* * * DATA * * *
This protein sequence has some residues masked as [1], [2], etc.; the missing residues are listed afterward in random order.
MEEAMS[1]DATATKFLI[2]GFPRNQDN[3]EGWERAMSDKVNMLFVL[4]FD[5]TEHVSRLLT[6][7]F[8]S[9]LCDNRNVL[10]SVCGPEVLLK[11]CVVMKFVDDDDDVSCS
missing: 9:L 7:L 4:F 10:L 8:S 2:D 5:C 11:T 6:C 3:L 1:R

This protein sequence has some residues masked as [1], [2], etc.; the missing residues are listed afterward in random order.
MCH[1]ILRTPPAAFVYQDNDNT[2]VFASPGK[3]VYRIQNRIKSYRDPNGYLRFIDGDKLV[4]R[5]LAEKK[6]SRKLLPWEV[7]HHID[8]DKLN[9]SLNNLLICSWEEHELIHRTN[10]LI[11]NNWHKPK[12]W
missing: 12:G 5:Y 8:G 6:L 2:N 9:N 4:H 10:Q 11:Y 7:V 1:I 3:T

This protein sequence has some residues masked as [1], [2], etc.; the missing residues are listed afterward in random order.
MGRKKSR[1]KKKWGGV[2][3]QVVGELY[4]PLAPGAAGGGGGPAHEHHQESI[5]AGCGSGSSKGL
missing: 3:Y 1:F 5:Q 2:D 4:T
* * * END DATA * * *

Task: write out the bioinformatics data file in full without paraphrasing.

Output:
This protein sequence has some residues masked as [1], [2], etc.; the missing residues are listed afterward in random order.
MEEAMS[1]DATATKFLI[2]GFPRNQDN[3]EGWERAMSDKVNMLFVL[4]FD[5]TEHVSRLLT[6][7]F[8]S[9]LCDNRNVL[10]SVCGPEVLLK[11]CVVMKFVDDDDDVSCS
missing: 9:L 7:L 4:F 10:L 8:S 2:D 5:C 11:T 6:C 3:L 1:R

This protein sequence has some residues masked as [1], [2], etc.; the missing residues are listed afterward in random order.
MCH[1]ILRTPPAAFVYQDNDNT[2]VFASPGK[3]VYRIQNRIKSYRDPNGYLRFIDGDKLV[4]R[5]LAEKK[6]SRKLLPWEV[7]HHID[8]DKLN[9]SLNNLLICSWEEHELIHRTN[10]LI[11]NNWHKPK[12]W
missing: 12:G 5:Y 8:G 6:L 2:N 9:N 4:H 10:Q 11:Y 7:V 1:I 3:T

This protein sequence has some residues masked as [1], [2], etc.; the missing residues are listed afterward in random order.
MGRKKSR[1]KKKWGGV[2][3]QVVGELY[4]PLAPGAAGGGGGPAHEHHQESI[5]AGCGSGSSKGL
missing: 3:Y 1:F 5:Q 2:D 4:T